‘What is your number?’ That is the catchphrase of a popular advertisement that runs and re-runs amongst financial advising companies. The premise is a good one, namely that they will determine how much you need for retirement and then aim to help you hit that goal.
These types of campaigns are popular as many people will have a jolt of panic at some point just past mid-life, where they think, “Will I have enough for my retirement? I’d better get prepared.” Having a target ‘number’ can help you understand just how big the mountain you must climb is.
Recently, Massey University produced a retirement expenditure guideline report, sponsored by Consilium and Financial Advice New Zealand, that attempted to define a target amount relevant to all New Zealanders. That is a considerable effort, and as advisers, we are thankful for anything that gives the general public a wake-up call on how much retirement costs.
Even though efforts to define a number are helpful, looking at a single number in isolation does not always tell the whole story. There are often both technical and psychological reasons that need further exploration.
First, all numbers have huge assumptions built into them. The purpose of a number is to give retirees a map as they prepare for retirement. Unfortunately, the landscape retirees face, constantly changes, and outdated maps aren’t very useful.
So, what changes? Well, markets never do what you expect. Your life and health and spending needs aren’t always what you expect. For many, their family-related spending is a real challenge to forecast. We also find that surprises on the upside, such as unexpectedly large inheritances or a surplus when downsizing a property, are more common than you would think.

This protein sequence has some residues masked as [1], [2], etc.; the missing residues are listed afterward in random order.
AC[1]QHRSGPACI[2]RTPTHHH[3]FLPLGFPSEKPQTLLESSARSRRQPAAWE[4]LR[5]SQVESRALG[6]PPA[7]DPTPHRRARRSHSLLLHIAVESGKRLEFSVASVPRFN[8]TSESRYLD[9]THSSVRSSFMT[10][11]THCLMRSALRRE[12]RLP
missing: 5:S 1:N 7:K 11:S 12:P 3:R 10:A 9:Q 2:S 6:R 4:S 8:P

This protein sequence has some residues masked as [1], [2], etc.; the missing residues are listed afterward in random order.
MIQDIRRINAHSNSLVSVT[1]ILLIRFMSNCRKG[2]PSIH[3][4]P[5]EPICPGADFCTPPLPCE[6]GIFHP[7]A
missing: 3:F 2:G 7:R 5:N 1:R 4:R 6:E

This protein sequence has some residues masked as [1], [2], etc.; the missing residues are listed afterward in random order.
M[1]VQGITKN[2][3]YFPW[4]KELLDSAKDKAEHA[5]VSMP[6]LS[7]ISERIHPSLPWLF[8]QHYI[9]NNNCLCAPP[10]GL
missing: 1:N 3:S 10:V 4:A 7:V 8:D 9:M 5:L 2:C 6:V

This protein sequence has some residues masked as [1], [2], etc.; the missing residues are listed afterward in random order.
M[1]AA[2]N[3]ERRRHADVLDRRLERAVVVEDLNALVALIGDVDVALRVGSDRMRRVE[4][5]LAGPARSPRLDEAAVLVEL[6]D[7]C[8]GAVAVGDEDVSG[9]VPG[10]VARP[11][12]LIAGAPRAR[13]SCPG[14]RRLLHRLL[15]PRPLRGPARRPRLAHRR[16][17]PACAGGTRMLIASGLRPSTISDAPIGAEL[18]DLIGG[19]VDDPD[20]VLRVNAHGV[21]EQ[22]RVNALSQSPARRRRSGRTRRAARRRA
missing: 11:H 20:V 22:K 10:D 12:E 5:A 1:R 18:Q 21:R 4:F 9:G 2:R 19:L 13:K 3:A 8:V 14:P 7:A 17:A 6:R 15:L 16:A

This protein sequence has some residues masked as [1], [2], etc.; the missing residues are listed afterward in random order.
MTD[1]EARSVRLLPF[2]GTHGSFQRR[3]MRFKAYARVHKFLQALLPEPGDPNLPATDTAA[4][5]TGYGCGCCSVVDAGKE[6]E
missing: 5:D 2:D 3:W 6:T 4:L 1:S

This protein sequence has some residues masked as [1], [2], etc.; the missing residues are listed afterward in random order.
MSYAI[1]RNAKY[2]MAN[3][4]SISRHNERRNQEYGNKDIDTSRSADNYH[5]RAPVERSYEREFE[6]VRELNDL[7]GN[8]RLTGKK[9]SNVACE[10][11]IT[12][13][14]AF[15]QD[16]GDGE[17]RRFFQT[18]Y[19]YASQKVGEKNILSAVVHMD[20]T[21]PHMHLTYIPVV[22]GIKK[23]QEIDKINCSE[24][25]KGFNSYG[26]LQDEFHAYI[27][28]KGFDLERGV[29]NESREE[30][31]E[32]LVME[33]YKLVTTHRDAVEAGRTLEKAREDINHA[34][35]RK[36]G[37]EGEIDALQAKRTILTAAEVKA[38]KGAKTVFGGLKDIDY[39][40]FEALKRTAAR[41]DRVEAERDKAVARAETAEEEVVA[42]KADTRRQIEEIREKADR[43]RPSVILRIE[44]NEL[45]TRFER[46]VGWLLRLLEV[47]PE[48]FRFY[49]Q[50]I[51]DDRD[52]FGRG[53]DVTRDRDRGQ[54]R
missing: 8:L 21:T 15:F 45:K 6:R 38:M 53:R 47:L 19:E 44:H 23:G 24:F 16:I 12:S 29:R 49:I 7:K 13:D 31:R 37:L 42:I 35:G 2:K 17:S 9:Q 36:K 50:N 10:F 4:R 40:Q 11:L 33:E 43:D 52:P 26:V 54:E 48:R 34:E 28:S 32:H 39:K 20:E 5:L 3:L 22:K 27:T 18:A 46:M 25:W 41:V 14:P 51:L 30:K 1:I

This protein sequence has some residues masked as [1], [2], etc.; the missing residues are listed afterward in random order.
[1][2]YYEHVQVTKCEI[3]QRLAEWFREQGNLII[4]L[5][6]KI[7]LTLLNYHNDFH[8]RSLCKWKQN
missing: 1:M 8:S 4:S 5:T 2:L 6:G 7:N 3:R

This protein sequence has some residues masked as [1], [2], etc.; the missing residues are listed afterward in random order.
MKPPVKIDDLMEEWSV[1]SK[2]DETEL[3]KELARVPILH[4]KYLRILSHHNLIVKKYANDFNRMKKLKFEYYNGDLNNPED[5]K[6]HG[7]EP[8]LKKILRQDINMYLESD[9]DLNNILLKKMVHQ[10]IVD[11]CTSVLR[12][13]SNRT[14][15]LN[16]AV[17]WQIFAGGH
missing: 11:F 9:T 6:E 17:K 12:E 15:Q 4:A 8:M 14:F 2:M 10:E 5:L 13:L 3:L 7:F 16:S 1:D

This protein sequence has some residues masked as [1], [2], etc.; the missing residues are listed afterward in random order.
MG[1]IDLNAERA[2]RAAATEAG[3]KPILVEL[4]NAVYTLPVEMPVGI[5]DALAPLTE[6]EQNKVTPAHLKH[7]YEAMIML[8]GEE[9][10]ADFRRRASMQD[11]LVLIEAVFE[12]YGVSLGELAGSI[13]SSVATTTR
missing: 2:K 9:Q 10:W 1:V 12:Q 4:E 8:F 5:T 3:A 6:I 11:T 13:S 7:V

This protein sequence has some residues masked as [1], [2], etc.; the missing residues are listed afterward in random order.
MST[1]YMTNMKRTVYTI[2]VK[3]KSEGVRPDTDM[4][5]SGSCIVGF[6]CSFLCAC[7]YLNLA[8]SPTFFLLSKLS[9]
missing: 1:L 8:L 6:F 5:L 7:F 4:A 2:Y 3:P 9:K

In our view, the best advice isn’t just about the number. Every year, with new information, the number changes. Next year, the number may change with more information, and so should the advice. And we need to update our advice along with this new information. Instead of looking at a single number as the answer, we focus on the best decisions you can make today based on the information you currently know, including your best guess and our best experience of what the future holds.
So that’s the technical reason. The more interesting reason is that pursuing a number doesn’t necessarily lead to greater fulfilment in life, at least not directly.
When you have a target number, the assumption is that the money is the destination or the object to reach within a financial plan. Our experience teaches us otherwise. We have learned that money is just the fuel to help you reach your destination.
In his book Happiness Studies, Tal Ben-Shahar analyses what makes humans happy. He finds that there are five components to our wellbeing. Derek Hagen, a financial behaviour expert and founder of Money Health Solutions, summarises the five components as follows:
- Spiritual wellbeing: this involves being in the present moment and having a sense of purpose.
- Physical wellbeing: this represents not only basic needs, rest, exercise, and nutrition, but also attending to the mind-body connection.
- Intellectual wellbeing: keeping our minds active, solving interesting problems, and being curious.
- Relational wellbeing: cultivating our interpersonal relationships and having a healthy relationship with ourselves.